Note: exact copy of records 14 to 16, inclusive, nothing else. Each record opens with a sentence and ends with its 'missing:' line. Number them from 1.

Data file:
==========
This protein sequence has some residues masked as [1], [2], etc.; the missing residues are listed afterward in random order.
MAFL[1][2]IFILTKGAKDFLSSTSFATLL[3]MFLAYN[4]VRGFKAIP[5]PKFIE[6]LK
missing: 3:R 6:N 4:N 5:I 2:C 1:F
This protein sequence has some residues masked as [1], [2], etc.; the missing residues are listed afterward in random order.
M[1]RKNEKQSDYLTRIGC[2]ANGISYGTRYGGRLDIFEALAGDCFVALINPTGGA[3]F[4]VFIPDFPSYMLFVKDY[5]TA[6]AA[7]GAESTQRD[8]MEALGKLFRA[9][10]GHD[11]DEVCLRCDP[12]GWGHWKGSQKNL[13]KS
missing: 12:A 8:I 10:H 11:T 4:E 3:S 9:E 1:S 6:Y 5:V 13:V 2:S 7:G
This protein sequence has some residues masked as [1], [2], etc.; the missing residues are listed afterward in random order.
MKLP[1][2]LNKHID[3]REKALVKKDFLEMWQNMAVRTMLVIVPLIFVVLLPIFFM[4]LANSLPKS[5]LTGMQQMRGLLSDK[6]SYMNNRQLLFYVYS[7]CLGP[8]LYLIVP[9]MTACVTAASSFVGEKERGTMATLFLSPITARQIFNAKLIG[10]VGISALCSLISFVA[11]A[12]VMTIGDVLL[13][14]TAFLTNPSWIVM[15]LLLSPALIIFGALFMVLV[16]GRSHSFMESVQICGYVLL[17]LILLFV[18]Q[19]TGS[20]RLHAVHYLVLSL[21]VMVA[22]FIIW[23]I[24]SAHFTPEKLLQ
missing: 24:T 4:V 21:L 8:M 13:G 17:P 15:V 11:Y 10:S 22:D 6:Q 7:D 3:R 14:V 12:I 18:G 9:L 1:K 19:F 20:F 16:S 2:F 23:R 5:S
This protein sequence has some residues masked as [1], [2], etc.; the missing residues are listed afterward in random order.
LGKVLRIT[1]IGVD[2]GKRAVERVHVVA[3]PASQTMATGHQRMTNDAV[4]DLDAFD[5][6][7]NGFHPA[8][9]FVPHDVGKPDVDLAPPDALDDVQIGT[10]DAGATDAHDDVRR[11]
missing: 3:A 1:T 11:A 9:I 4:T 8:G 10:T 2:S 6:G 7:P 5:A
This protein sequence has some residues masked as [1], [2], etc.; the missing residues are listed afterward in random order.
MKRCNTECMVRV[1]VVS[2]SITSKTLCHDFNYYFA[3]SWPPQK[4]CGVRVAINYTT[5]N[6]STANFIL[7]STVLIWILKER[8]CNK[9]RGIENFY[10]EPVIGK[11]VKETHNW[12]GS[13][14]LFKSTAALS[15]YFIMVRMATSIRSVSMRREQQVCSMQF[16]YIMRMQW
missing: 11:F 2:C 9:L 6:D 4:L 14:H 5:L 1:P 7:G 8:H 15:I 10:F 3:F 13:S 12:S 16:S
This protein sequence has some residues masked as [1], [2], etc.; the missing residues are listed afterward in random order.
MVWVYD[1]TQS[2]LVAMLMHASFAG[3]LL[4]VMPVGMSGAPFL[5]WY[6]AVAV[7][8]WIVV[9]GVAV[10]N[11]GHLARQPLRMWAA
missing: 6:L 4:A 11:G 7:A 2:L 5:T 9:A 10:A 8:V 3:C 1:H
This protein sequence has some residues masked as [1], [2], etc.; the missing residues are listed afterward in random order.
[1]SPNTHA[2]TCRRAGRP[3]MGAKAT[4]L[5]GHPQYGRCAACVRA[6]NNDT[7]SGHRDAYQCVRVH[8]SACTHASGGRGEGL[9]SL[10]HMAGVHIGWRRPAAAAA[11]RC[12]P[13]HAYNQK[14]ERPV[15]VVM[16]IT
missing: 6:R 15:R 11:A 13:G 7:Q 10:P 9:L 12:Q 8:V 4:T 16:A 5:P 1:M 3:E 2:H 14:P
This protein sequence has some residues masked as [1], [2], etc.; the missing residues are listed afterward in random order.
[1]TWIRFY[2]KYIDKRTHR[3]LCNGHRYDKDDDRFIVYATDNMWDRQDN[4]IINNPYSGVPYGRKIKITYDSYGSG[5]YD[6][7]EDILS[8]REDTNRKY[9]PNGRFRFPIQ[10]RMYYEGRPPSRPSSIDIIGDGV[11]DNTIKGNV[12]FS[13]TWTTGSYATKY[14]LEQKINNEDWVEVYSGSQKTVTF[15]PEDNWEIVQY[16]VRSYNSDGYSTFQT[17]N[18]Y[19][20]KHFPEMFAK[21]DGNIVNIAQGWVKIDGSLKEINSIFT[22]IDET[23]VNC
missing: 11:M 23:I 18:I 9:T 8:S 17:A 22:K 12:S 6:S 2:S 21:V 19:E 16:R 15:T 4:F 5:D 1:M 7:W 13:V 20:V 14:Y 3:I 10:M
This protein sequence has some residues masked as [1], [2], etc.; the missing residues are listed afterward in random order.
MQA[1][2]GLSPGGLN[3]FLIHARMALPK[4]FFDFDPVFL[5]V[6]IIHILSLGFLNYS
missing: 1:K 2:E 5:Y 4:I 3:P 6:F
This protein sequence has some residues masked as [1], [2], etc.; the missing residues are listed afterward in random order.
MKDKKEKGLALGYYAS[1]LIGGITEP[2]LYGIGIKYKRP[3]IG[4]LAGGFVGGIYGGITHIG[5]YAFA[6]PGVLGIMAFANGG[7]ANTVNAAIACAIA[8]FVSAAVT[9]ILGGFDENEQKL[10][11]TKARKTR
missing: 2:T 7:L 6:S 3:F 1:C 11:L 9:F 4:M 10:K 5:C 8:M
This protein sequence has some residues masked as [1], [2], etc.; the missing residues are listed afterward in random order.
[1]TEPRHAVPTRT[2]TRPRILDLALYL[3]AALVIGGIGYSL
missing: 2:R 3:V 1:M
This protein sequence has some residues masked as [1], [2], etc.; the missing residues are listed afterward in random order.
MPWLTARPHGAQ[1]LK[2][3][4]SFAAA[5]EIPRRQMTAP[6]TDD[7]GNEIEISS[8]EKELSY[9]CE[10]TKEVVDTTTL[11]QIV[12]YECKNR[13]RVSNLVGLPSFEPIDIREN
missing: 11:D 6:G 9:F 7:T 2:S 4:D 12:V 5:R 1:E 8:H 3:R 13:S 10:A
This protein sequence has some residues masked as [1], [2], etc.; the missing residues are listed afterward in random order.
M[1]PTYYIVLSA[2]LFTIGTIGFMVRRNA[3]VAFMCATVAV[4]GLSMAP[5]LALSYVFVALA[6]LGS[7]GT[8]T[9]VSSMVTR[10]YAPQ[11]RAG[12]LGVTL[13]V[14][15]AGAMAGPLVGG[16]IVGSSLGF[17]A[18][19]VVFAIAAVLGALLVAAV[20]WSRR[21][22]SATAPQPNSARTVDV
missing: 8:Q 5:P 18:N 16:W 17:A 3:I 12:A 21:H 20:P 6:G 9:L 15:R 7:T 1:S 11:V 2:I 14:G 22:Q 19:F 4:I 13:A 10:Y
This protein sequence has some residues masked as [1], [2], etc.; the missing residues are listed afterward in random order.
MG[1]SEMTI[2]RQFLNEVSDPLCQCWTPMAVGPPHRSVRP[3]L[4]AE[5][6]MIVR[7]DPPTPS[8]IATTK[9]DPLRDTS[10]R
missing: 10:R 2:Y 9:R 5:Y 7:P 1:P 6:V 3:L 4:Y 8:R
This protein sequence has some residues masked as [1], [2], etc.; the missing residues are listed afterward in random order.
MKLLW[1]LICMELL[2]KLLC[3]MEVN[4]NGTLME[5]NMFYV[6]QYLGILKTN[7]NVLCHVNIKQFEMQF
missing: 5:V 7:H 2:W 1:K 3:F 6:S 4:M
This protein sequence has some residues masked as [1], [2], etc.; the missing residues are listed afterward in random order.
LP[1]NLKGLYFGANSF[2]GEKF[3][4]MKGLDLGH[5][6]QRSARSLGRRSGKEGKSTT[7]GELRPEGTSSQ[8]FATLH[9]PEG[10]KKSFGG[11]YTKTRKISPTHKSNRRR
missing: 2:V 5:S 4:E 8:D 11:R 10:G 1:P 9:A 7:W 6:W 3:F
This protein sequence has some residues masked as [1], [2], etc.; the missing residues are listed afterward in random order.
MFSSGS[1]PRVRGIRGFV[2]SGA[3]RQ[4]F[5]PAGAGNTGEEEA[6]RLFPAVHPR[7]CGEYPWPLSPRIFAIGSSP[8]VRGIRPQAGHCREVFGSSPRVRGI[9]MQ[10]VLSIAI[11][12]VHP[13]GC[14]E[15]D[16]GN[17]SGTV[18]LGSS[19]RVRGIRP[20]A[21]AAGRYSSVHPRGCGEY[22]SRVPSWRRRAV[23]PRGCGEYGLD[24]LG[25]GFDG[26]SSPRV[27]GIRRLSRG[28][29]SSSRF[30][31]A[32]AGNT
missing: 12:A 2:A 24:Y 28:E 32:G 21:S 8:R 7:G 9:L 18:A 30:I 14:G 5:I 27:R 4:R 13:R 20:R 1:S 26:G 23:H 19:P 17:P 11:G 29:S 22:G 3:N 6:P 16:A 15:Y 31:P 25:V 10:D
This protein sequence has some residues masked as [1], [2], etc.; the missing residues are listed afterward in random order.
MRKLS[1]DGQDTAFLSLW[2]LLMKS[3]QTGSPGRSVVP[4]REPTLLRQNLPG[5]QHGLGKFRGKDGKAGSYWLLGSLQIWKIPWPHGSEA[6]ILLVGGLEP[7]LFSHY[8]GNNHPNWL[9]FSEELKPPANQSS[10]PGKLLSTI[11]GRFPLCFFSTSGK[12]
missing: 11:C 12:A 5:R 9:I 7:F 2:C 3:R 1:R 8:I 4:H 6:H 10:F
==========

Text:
This protein sequence has some residues masked as [1], [2], etc.; the missing residues are listed afterward in random order.
MG[1]SEMTI[2]RQFLNEVSDPLCQCWTPMAVGPPHRSVRP[3]L[4]AE[5][6]MIVR[7]DPPTPS[8]IATTK[9]DPLRDTS[10]R
missing: 10:R 2:Y 9:R 5:Y 7:P 1:P 6:V 3:L 4:Y 8:R
This protein sequence has some residues masked as [1], [2], etc.; the missing residues are listed afterward in random order.
MKLLW[1]LICMELL[2]KLLC[3]MEVN[4]NGTLME[5]NMFYV[6]QYLGILKTN[7]NVLCHVNIKQFEMQF
missing: 5:V 7:H 2:W 1:K 3:F 6:S 4:M
This protein sequence has some residues masked as [1], [2], etc.; the missing residues are listed afterward in random order.
LP[1]NLKGLYFGANSF[2]GEKF[3][4]MKGLDLGH[5][6]QRSARSLGRRSGKEGKSTT[7]GELRPEGTSSQ[8]FATLH[9]PEG[10]KKSFGG[11]YTKTRKISPTHKSNRRR
missing: 2:V 5:S 4:E 8:D 11:R 10:G 1:P 9:A 7:W 6:W 3:F